Developing Orthographic Knowledge (DOK)
ICRWY SEN Tutors do these activities during every session.
They can use the 'What's New for You' video as an intro ...
They take around 15 minutes and facilitate deeper orthographic knowledge in addition to overcoming phonemic awareness deficits - bridging the gap between being able to pass the PSC and reading with fluency and comprehension, and spelling with confidence.
Children who are not reading independently by the middle of year 1urgently need this.
Use the HOW TO videos below, or request in-house training (UK only at this time)
Visit the Developing Orthographic Knowledge (DOK) Shop Section Here
Download the FREE resource to teach the spelling routine
Start with this when the learners are working at the Green, Purple and Yellow Code Levels.
When at the end of the Yellow Code Level start doing this.
The idea is to explore new correspondences (outside of code level) within meaningful context. They then read the books without any 'mapping' clues to develop fluency.
By doing this learners move much more quickly into the implicit learning phase as compared to those just learning basic phonics (the 4 Code Levels) and phonics readers.
Follow the Speech Sound Monster Sounds
- always think 'what's new?'
Check which phoneme (Speech Sound) to grapheme (Sound Pic) correspondences are
NEW to YOU!
By doing this you will store those new spelling patterns for recognition and retrieval later on!
Access these in the ICRWY Lessons app
Hover over image to magnify!
'How to' DOK videos
We cannot explicitly 'teach' all phoneme to grapheme correspondences, and what would this mean anyway? Just because a child knows that s sh ti ch etc could be graphemes for the sound we use when telling people to be quiet (see how difficult it is to explain a speech sound if not using phonetic symbols?) then how do they know WHICH to use for different words when writing?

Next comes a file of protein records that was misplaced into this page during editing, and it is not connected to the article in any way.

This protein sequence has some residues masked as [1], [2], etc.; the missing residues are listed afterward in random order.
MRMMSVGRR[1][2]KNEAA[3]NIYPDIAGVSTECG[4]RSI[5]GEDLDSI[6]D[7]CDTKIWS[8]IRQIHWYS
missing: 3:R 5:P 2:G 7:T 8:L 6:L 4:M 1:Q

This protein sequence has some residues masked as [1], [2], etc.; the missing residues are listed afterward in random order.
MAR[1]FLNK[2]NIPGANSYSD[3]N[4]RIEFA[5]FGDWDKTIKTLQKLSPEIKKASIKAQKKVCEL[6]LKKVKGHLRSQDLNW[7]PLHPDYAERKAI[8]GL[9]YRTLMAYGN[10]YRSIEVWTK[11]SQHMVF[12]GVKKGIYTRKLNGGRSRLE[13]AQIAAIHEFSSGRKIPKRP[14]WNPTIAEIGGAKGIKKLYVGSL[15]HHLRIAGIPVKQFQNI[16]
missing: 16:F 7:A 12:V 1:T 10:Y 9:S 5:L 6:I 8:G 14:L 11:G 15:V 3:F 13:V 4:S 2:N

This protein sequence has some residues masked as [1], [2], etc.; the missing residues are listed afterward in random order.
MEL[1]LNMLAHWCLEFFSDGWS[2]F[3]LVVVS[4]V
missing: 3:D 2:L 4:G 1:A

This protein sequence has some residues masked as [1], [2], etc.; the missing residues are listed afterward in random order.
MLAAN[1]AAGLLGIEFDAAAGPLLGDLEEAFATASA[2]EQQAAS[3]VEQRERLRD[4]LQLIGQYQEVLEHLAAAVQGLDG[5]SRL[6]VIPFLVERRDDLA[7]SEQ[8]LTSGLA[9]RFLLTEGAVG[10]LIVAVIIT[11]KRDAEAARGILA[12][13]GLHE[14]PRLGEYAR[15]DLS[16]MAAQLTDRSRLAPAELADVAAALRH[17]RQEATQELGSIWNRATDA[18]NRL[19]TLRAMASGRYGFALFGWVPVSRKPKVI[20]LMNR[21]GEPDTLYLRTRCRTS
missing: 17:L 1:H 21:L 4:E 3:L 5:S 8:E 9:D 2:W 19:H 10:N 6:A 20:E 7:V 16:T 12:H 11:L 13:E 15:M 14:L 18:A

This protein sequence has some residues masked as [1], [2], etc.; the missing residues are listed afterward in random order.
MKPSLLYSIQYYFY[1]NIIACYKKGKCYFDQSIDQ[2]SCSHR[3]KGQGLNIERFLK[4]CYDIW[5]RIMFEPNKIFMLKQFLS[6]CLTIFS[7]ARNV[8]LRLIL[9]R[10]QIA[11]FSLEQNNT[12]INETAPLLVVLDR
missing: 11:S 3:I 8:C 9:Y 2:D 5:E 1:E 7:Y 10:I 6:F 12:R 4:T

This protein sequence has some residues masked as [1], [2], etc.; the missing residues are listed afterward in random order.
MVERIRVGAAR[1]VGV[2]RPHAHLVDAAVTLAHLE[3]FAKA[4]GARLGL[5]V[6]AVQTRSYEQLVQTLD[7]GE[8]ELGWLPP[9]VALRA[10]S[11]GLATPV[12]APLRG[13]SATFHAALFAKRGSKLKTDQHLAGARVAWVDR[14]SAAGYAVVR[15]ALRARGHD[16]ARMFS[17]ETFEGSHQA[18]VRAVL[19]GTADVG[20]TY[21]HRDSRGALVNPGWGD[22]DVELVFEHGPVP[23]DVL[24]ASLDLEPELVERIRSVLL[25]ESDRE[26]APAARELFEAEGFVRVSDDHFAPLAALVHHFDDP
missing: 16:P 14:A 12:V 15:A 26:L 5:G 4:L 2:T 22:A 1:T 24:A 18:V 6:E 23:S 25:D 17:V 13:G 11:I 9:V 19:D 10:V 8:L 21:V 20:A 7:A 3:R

Exploring correspondences only really teaches children about those correspondences, in those words. The idea is to show their brains what reading and spelling IS - so they take over. This is not the message conveyed by synthetic phonics program developers
A child using the ICRWY / SSP (AU) approach, if presented with a nonsense word eg 'sut' in the PSC, would give the response he knows the teacher wants, but would WANT to give all other possible options. Not be limited. They WANT to explore patterns using the Spelling Clouds and existing orthographic knowledge. They are curious and engaged, with a scientific mindset.
If /s/ maps with this speech sound monster in the word 'sugar' why could nonsense word 'sut' not be pronounced like 'shut'? It's a nonsense/ fake word, and that is a legitimate (plausible) pattern. Children in the 'self-teaching' phase - implicit learning - would see 'sut' as a challenge : which correspondences are there?
By taking the approach used across the UK (synthetic phonics) this learning process and attitude towards exploration is stunted - mainly because of the front of the class, whole-class teaching approach these programs (and the DfE) seems to prescribe. They aren't very 'scientific'
These are pseudo-words. They aren't real. I would use these to ascertain orthographic knowledge.
If teachers are checking orthographic knowledge they need to know those plausible alternatives too.
There are 108.
Unfortunately many children to not reach the 'orthographic mapping' phase (reading without conscious effort) as orthographic learning (transition from understanding basic phonics, and can 'read' decodable texts etc into being a skilled reader who can tackle authentic texts with unfamiliar GPC) is not being facilitated - because of how taught phonics.
Ask your child's teacher how their phonics programme 'teaches' children to 'read' the word 'elephant' (as an example word) Their response will tell you how much they actually know about how children learn to become fluent / independent readers.
Add in the Monster Routine and 'Follow the Monster Sounds' and ALL children will transition - as the focus is on guided orthographic learning.
Having orthographic knowledge is vital, if all children are to read.
Doing this EARLY will increase motivation and independence, and if you use the orthographically mapped 1,2,3 and Away! series this also leads to cognitive patience and 'deep reading'.